Senate Republicans weighed in on ongoing state budget negotiations Wednesday with a two-year, $50.4 billion tax and spending plan that prioritizes income and property tax relief while making cuts to state agencies.
Members of the Senate’s minority caucus outlined their budget package during a midday press conference outside the state Capitol building. Their recommendations follow proposals from Democratic Gov. Ned Lamont, plans from the tax and spending committees controlled by the legislature’s Democratic majority, and a third proposal by House Republicans last week.
Like their counterparts in the House, Senate Republicans used Lamont’s proposal as a foundation, specifically his proposal to slash the 5% income tax rate to 4.5% and the 3% to 2%, but, unlike Lamont’s plan, those cuts would be retroactive to the beginning of this year.
Other large tax reductions in the Senate GOP plan includes $99 million in revenue losses in each of the budget’s two fiscal years to support an expansion of the property tax credit that broadens eligibility thresholds from $49,500 to $109,500 for single taxpayers and from $70,500 to $130,500 for those filing jointly.
All told, Senate Minority Leader Kevin Kelly said that tax cuts in the proposal amounted to more than $1.5 billion in tax relief.
“What we’re doing is we’re providing the largest tax cut in Connecticut’s history,” he said. “A billion and a half dollars back to Connecticut’s middle and working class families.”
The caucus’s plan proposes to pay for that tax relief in large part through a total of nearly $230 million cuts to state agencies. That includes leaving roughly 400 vacant positions unfilled, adjusting budgeting for other currently vacant spots, eliminating inflation adjustments, and reducing funding by $53.7 million based on expenditure trends.
“There’s a lot of savings that can be made just by looking at historical trends on personnel lines,” Kelly said. “So you don’t have to lay anybody off, you just don’t have to hire and fund vacant positions that just create extra cash in the budget.”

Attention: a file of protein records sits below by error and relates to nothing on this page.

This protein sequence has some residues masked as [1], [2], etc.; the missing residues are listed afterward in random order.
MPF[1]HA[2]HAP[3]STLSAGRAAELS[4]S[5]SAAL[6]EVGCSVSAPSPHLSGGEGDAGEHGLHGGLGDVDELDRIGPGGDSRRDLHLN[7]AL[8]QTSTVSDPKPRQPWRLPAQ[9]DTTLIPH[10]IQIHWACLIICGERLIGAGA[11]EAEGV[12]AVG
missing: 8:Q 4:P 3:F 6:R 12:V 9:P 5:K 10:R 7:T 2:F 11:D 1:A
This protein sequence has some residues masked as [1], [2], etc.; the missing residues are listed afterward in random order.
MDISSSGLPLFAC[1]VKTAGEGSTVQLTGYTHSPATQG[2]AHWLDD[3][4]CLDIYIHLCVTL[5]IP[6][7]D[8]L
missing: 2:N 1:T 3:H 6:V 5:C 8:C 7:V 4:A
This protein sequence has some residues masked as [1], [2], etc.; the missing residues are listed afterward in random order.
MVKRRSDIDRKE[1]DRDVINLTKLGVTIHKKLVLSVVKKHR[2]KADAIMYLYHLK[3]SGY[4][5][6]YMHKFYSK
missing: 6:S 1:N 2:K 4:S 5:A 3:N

The legislature’s Appropriations Committee also backed reduction in state agency vacancies in its spending plan last month. Despite a projected budget surplus, state policymakers are crafting a two-year plan within the constraints of fiscal caps, which limit state spending in order to pay down outstanding pension liabilities.
The Senate Republican budget is the leanest of the spending plans proposed this year. It spends around $130 million less than Lamont’s plan, which was outspent by proposals from both the legislature’s budgetary committees and the House Republican caucus.
Both Republican plans cancel a highway user tax on big rig trucks and create a new deduction for taxpayers with children. The Senate GOP has also included a reinsurance plan for health insurance plans in their proposal.
The Senate Republican proposal differs significantly from that of their House counterparts in the area of education funding. Where the House GOP included $290 million to support increases in Education Cost Sharing grants to towns, the Senate plan only modestly outspends the previously scheduled increases included in the governor’s recommendations.
The new proposal was met with a diplomatic statement from Senate Democrats, who promised to review the document and identify possible areas of common ground. Meanwhile, the governor’s spokesman, Adam Joseph, issued a statement lauding the Republican proposal’s adherence to fiscal guardrails and inclusion of many of Lamont’s tax cut policies.
“The administration will continue to work with the General Assembly to pass a budget that delivers on broad-based middle-class tax relief, retains fiscal guardrails and statutory caps, and that continues to build growth and opportunity for Connecticut’s residents and businesses,” Joseph said.
During a media briefing Wednesday, House Speaker Matt Ritter welcomed another proposal to inform budget negotiations, which he characterized as in their “substantially final form.”
“Both on the Approps and the Finance side, we get closer every day,” Ritter said. “There’s a handful of things that probably are still out there, but now that we have Senator Kelly’s proposal and his caucus’s proposal, we’ll compare them.”
House Minority Leader Vincent Candelora, meanwhile, lauded the Senate caucus’s proposal as having the shared goal of making the state more affordable. During a press availability, he told reporters that House Republicans wanted to submit a budget proposal earlier in the process.
“We think that getting in early was important. We think it’s toward the end of the game, but this could go into extra innings, so I think there’s opportunities for all caucuses to have a seat at the table,” Candelora said.
“I don’t think it’s ever too late in the state of Connecticut to stand up for the working class and the middle class families who have taken it on the chin through inflation in this unaffordable state,” he said.